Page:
Mentions: To examine whether molecular data and ANXA2 and ANXA4 protein expression provided additional prognostic power when used with the clinical variables, we compared the predictive models using only the clinical variables and the combined clinical/molecular variables. The combined clinical/molecular-variable model predicting death resulted in significantly improved power (mean C-index, 0.76; range, 0.73–0.79) compared to the clinical-variable-only model (mean C-index, 0.70; range, 0.68–0.73) (p = 0.006) (Fig. 5). For models predicting recurrence, the combined clinical and ANXA2/ANXA4 model showed similar predictive power (mean C-index, 0.76, 95 % CI, 0.75–0.78) to clinical-variable-only model (mean C-index, 0.75, 95 % CI, 0.73–0.77).Fig. 5

Bottom Line: ANXA2 overexpression was positively correlated with advanced cancer phenotypes, whereas ANXA4 expression was associated with resistance to radiation with or without chemotherapy (p = 0.029).Notably, high ANXA2 and ANXA4 expression was significantly associated with shorter disease-free survival (p = 0.004 and p = 0.033, respectively).Furthermore, a random survival forest model using combined ANXA2, ANXA4, and clinical variables resulted in improved predictive power (mean C-index, 0.76) compared to that of clinical-variable-only models (mean C-index, 0.70) (p = 0.006).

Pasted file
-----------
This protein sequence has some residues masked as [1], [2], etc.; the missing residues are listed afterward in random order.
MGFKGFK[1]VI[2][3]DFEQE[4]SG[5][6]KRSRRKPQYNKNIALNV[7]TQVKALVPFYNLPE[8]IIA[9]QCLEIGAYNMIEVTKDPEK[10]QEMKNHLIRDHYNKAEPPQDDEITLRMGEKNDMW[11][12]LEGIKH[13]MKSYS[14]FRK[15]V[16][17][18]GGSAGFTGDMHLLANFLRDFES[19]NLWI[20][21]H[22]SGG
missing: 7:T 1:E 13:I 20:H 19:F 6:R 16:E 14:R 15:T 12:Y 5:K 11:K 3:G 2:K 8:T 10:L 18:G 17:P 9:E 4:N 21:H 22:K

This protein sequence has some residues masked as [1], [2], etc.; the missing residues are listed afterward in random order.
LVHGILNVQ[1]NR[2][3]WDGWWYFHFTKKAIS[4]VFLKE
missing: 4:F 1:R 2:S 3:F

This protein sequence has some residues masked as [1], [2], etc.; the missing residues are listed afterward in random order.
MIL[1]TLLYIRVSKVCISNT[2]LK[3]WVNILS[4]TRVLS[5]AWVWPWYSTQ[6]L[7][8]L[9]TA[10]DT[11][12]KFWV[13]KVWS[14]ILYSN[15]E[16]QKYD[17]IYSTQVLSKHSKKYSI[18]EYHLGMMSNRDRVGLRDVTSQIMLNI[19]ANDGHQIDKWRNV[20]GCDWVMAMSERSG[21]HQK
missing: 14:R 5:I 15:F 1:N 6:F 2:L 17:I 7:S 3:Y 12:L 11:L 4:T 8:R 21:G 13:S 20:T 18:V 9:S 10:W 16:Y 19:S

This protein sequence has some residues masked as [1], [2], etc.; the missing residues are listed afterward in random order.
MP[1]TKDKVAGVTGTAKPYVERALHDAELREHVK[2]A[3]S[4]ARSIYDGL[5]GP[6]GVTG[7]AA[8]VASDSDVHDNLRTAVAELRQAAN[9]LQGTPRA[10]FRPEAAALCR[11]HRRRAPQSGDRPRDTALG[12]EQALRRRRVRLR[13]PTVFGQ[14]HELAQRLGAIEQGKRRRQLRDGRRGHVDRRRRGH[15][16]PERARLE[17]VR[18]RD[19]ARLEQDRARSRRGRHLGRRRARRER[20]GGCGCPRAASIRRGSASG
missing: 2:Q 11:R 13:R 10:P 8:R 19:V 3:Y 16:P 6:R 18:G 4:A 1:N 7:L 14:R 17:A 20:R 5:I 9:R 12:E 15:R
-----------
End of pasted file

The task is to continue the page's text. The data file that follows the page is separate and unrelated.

View Article: PubMed Central - PubMed

Affiliation: Experimental Pathology Laboratory, Laboratory of Pathology, Center for Cancer Research, National Cancer Institute, National Institutes of Health, MSC 1500, Bethesda, MD, 20892, USA.

ABSTRACT

Background: The annexins (ANXs) have diverse roles in tumor development and progression, however, their clinical significance in cervical cancer has not been elucidated. The present study was to investigate the clinical significance of annexin A2 (ANXA2) and annexin A4 (ANXA4) expression in cervical cancer.